With his day finished, Brandon Moriarty put on his jacket and popped out of the Quincy University baseball team's dugout to run to the bullpen and back.
A gold chain that would make Mr. T jealous dangled from his neck.
"It's the ‘good thing chain,'" explained Moriarty, the sophomore left-hander who made his first career start Saturday in the final game of a four-game series against Wisconsin-Parkside at QU Stadium. "Every time someone hits a home run or strikes out the side or puts zeroes up on the board, you get to wear the chain."
Moriarty earned the right to wear the chain with a sterling effort. He worked five scoreless innings, allowing one hit and one walk while striking out four as the Hawks completed the sweep with a 4-0 victory. It is Moriarty's first collegiate victory -- he made eight appearances as a freshman totaling seven innings -- and has yet to allow a run in his collegiate career.
He wasn't the only one who could have been wearing the chain at the end of the day. Four relievers followed Moriarty and each tossed a scoreless frame. Senior closer Cole Crawford worked the ninth, striking out the side.
"Big time, big time," Moriarty said of his teammates.
The chain was recently introduced to the dugout by sophomore right-handed reliever William Sanchez, and it is adorned with a plastic fish.
"We didn't have anything else to put on the chain, so we put a fish on it," Moriarty said.
It doesn't quite match the "Never bunt, hit dingers" wristband the 2016 QU team passed around after home run, but the "good thing chain" adds a little fun to an already lively dugout.
DeMuri finds his swing
The last thing J.C. DeMuri was going to do was look at his numbers. He knew he was in a funk offensively, and checking his batting average wasn't going to help.
"I try to keep everything out of my mind," the senior right fielder said. "If I look at my average, all it is going to do is bring me down. Baseball is such a mental game, and the last thing you want to do in that situation is press even more."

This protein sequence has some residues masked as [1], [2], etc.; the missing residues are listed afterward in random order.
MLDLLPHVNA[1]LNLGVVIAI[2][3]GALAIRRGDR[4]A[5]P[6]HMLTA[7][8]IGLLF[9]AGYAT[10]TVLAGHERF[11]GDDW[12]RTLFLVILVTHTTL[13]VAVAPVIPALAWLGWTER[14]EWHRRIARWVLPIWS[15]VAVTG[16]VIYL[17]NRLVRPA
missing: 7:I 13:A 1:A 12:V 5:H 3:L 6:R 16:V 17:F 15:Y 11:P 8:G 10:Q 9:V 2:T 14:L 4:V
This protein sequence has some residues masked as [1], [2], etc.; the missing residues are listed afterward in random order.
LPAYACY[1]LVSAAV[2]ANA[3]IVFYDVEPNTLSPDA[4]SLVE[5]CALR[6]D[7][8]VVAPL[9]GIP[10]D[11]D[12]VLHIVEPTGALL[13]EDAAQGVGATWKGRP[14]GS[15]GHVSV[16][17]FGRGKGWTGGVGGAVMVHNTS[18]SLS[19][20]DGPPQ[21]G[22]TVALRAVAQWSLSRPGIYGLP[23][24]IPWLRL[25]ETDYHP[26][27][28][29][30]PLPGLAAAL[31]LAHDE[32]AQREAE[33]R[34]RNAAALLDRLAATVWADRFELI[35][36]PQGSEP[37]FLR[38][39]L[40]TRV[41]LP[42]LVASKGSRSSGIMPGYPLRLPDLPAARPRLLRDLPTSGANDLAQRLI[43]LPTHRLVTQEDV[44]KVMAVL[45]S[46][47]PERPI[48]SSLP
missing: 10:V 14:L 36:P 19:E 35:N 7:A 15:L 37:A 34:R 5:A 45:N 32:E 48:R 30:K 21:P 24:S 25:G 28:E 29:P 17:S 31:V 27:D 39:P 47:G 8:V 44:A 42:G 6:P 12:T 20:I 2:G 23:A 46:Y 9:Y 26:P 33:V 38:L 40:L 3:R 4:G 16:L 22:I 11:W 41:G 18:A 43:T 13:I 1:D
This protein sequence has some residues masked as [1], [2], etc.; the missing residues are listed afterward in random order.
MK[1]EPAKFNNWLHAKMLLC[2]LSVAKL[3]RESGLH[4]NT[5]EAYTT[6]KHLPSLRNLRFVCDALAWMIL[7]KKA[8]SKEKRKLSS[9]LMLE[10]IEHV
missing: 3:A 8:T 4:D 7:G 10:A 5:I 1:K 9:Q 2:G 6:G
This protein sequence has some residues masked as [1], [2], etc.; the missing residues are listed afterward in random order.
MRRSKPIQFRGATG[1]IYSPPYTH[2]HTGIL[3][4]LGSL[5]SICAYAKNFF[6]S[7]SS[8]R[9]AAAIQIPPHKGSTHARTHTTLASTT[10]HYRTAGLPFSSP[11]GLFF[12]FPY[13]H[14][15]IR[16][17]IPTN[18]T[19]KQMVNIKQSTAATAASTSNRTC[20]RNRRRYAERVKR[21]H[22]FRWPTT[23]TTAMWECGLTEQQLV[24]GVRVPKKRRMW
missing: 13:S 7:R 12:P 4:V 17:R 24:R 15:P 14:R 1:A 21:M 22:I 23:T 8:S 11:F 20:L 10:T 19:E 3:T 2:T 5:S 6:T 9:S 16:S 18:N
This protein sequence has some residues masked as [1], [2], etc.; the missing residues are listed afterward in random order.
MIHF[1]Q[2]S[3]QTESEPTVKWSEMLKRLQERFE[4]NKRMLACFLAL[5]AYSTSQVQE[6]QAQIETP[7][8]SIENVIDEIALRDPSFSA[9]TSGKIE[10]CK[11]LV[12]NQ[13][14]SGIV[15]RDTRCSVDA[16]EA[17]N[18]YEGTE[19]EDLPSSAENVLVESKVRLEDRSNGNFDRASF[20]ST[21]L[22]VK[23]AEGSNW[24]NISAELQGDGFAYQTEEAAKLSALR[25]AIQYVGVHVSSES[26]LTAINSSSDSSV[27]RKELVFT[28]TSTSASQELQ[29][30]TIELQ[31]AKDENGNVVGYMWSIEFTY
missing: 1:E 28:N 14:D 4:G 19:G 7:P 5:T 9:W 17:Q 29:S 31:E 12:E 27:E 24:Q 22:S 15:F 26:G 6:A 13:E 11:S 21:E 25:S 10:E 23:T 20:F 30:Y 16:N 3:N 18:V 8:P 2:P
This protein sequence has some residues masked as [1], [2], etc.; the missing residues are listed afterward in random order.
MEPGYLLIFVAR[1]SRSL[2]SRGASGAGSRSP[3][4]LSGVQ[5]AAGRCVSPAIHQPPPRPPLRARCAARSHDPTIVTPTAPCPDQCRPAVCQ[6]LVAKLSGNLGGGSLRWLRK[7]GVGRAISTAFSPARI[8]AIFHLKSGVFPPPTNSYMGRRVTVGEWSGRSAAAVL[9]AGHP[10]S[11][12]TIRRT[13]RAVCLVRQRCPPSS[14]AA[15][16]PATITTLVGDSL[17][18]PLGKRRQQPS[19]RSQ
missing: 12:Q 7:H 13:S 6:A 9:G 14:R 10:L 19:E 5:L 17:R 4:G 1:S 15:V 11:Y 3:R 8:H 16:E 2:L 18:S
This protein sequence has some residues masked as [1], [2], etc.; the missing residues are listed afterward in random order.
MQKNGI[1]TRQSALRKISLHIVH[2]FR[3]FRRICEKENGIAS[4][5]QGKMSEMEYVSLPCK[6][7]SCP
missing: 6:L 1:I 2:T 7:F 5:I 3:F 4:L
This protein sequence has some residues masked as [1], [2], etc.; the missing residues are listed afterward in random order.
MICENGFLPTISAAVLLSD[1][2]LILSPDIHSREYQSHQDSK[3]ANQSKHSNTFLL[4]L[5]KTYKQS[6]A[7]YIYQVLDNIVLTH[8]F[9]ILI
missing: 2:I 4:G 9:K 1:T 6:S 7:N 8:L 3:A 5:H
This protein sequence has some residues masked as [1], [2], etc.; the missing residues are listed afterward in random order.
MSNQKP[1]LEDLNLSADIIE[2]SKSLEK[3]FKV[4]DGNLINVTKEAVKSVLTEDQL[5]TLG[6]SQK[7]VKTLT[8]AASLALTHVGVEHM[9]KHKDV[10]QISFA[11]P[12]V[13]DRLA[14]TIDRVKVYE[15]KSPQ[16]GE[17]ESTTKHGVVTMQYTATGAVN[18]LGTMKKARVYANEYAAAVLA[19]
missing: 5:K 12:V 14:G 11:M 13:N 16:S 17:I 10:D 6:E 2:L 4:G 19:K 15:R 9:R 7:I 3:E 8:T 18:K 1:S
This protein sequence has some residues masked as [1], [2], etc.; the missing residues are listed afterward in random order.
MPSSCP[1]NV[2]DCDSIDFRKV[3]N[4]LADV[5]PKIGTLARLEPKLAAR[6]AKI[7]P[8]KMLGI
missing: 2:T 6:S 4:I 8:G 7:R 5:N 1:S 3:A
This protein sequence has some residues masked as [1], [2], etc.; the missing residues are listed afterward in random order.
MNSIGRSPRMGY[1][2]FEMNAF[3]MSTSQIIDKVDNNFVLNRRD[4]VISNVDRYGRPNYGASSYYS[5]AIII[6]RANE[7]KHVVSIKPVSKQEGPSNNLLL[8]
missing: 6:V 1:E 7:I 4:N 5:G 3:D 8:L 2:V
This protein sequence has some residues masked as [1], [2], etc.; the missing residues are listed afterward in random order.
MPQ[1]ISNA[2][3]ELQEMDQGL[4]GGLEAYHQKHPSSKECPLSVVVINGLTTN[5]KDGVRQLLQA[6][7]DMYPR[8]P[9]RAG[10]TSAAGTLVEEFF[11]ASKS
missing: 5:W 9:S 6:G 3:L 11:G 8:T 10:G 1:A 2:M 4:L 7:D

DeMuri, a preseason All-American, came into the weekend hitting just .167 in the Hawks' first 10 games.
"I feel like I haven't had too much luck, hitting balls at people and that kind of stuff," DeMuri said. "I feel as long as your putting the ball in play it will be ok. Seeing the ball hit the grass is nice, too. It builds your confidence up, too."
The ball hit the grass a little more often this weekend.
DeMuri put together a four-game hitting streak, going 5 of 16 against the Rangers and upping his average to .212. It's going to be a slow, steady climb back to the .300 mark, but he is no longer below the Mendoza line.
DeMuri had five RBIs with two doubles and a triple against the Rangers. In the first 10 games, he had just three RBIs and one extra-base hit.
"Right now, it's about not trying to out too much pressure on yourself and just let the natural abilities take over," DeMuri said.
Tamaccio establishing himself
Much like the start of the 2017 season, QU coach Josh Rabe has tried a variety of players at third base in hopes of finding a consistent bat and glove.
And much like last season, TJ Tamaccio appears to be settling in as that guy.
Tamaccio, a junior, started all four games against Parkside, going 5 of 13 with five RBIs, two doubles and two home runs.
He had just one hit in his previous five games -- four were start. More importantly, he was errorless in eight chances in the field with six assists and two putouts. Tamaccio has not made an error since the season-opening loss to Delta State.